Exploring relationships among stream health, human well-being, and demographics in Virginia, USA


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Quantification of empirical relationships between ecosystem health and human well-being is uncommon at broad spatial scales. We used public data for Virginia (USA) counties to examine pairwise correlations among two indicators of stream health, thirteen indicators of human well-being, and four demographic metrics. Our indicators of stream health included the Virginia Stream Condition Index (VSCI) and the percentage of stream kilometers with a fish consumption advisory (%FCA); these measures are inversely related. VSCI and %FCA were correlated with some indicators of human health, safety and security, and living standards, as well as with some demographic metrics. VSCI was most strongly correlated (positively) with the percentage of a county’s population self-identifying as White; %FCA was most strongly correlated (positively) with overall mortality rate (number of deaths per 100,000 people). This exploratory study highlights the need for future multidisciplinary, multiscale studies to characterize toxicological, epidemiological, socioeconomic, and political linkages – including causal mechanisms – between ecosystem health and human well-being.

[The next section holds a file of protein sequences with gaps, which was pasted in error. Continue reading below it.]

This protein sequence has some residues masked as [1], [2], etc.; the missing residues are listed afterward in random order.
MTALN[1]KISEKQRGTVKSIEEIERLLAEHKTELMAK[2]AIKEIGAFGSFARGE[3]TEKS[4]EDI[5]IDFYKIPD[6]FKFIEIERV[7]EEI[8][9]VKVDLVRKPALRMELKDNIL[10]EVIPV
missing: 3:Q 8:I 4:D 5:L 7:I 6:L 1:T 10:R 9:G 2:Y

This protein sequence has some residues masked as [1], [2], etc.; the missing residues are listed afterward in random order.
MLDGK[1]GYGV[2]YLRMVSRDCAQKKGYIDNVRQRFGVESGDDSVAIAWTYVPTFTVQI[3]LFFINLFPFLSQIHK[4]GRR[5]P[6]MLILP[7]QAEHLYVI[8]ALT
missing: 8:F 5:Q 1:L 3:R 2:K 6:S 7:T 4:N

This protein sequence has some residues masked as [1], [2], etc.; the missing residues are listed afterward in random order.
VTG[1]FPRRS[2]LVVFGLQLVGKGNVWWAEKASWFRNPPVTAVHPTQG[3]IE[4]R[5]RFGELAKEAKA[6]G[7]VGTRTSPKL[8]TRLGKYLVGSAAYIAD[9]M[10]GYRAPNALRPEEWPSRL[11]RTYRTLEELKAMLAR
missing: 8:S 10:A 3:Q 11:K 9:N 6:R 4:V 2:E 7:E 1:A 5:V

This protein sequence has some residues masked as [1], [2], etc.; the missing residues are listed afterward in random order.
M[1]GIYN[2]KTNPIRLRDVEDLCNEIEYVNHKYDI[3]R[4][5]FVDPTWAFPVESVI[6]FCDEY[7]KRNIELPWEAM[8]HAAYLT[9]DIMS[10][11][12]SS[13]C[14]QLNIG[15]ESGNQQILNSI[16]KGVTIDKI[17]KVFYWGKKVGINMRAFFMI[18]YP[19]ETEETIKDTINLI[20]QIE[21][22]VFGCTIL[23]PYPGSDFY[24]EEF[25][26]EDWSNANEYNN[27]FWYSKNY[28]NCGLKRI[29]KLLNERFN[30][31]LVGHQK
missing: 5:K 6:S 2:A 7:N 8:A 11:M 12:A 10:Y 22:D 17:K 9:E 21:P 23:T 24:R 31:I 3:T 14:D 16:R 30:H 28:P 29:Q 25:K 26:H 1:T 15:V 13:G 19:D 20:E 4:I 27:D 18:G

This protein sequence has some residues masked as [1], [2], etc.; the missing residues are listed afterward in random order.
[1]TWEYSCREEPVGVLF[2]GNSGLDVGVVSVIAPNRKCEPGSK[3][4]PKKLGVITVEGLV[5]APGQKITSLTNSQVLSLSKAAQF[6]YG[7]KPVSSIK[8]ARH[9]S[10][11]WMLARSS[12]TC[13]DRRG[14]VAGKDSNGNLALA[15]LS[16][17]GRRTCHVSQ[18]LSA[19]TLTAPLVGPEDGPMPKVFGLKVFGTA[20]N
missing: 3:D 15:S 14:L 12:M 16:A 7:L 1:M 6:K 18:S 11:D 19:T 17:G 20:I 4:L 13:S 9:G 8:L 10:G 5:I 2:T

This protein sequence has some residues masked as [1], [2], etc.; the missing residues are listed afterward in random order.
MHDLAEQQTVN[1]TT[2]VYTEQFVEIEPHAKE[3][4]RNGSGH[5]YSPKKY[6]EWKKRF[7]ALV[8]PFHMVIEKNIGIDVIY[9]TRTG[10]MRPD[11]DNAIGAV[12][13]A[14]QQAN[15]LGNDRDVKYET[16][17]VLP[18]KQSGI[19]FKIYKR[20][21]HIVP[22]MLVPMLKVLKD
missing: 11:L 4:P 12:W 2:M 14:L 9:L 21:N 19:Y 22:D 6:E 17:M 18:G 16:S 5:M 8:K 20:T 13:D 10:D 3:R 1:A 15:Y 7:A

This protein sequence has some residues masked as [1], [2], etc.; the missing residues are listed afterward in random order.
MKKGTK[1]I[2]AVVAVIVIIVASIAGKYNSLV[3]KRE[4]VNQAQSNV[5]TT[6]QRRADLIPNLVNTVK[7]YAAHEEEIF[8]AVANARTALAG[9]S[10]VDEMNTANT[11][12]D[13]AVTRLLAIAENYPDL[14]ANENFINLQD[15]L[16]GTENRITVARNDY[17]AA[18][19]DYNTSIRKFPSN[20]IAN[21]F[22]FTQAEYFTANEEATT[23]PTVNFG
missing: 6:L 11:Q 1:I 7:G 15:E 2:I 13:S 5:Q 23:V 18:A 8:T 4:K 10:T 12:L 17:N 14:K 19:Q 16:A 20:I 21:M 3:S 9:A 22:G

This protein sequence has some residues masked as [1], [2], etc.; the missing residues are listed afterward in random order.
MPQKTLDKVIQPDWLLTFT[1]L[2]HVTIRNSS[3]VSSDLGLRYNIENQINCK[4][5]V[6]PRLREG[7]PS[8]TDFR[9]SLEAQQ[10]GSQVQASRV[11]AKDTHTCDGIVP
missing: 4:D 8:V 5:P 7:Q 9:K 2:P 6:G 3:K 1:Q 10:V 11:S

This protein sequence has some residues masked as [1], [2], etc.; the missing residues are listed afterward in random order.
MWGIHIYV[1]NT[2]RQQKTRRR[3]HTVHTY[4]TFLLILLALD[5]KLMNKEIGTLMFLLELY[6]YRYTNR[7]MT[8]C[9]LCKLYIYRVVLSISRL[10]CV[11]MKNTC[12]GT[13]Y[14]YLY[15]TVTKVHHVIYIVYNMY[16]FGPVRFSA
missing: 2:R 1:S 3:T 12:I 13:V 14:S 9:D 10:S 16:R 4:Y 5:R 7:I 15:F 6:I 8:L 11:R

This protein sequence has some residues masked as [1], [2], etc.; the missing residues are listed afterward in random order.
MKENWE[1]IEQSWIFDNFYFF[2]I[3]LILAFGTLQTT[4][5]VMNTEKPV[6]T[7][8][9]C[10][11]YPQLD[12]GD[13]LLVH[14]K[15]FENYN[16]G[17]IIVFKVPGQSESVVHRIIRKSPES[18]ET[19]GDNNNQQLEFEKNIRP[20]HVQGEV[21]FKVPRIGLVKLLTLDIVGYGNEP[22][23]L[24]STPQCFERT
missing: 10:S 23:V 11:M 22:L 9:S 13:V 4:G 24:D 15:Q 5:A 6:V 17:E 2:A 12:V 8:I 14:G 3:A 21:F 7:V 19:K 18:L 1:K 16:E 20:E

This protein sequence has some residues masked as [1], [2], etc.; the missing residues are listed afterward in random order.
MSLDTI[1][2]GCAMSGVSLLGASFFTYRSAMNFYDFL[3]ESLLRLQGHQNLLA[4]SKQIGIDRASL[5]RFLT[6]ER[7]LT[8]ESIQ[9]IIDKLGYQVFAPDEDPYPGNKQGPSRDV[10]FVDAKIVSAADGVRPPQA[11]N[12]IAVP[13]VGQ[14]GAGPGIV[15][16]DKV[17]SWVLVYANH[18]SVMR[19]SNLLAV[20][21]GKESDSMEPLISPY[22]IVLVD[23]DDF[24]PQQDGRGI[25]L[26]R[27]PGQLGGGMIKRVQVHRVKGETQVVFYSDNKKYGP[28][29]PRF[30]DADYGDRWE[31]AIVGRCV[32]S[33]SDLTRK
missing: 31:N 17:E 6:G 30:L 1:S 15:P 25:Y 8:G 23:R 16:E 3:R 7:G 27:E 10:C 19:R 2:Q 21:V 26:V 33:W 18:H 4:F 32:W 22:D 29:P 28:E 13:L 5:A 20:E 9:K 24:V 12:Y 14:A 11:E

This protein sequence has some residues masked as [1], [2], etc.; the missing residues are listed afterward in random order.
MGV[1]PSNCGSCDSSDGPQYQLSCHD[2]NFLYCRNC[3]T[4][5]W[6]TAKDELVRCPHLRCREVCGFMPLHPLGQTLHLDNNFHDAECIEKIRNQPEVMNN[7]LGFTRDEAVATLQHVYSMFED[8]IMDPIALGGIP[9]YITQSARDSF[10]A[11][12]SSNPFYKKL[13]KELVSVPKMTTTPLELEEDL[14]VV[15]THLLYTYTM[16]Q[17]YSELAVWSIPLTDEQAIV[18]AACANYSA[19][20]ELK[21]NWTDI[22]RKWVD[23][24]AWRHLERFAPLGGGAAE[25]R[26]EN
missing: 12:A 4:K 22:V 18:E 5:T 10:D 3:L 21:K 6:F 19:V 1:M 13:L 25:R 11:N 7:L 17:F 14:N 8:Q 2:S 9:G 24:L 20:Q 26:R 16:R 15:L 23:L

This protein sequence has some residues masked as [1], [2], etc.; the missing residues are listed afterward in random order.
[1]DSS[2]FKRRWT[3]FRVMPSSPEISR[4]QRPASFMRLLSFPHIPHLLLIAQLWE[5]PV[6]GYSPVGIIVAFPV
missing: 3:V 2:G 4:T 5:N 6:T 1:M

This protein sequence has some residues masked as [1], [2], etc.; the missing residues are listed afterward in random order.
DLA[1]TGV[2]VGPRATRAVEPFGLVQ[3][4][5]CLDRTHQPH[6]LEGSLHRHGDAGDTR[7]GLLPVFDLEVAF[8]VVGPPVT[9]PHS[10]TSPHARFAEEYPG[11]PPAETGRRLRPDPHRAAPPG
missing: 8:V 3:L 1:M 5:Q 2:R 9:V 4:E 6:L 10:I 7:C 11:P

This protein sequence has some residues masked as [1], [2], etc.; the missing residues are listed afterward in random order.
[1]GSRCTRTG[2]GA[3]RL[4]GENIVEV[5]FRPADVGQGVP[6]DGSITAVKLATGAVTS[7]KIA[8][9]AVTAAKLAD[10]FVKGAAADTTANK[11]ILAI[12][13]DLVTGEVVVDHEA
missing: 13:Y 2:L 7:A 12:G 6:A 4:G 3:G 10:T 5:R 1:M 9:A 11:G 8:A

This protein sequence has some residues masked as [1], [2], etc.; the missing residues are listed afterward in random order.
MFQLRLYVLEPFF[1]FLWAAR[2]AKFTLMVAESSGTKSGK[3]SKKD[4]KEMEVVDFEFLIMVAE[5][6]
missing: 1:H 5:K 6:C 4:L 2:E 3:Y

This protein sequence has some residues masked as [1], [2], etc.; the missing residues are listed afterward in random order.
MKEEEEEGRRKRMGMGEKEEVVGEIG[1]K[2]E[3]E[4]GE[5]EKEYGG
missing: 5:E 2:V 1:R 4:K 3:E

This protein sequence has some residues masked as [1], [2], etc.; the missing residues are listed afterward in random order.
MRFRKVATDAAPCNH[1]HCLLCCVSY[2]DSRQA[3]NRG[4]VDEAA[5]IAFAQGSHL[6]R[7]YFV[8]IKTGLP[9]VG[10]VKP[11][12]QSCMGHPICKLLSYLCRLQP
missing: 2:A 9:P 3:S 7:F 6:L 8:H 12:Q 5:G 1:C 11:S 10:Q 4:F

ecosystem health, environmental inequity, public health, social-ecological system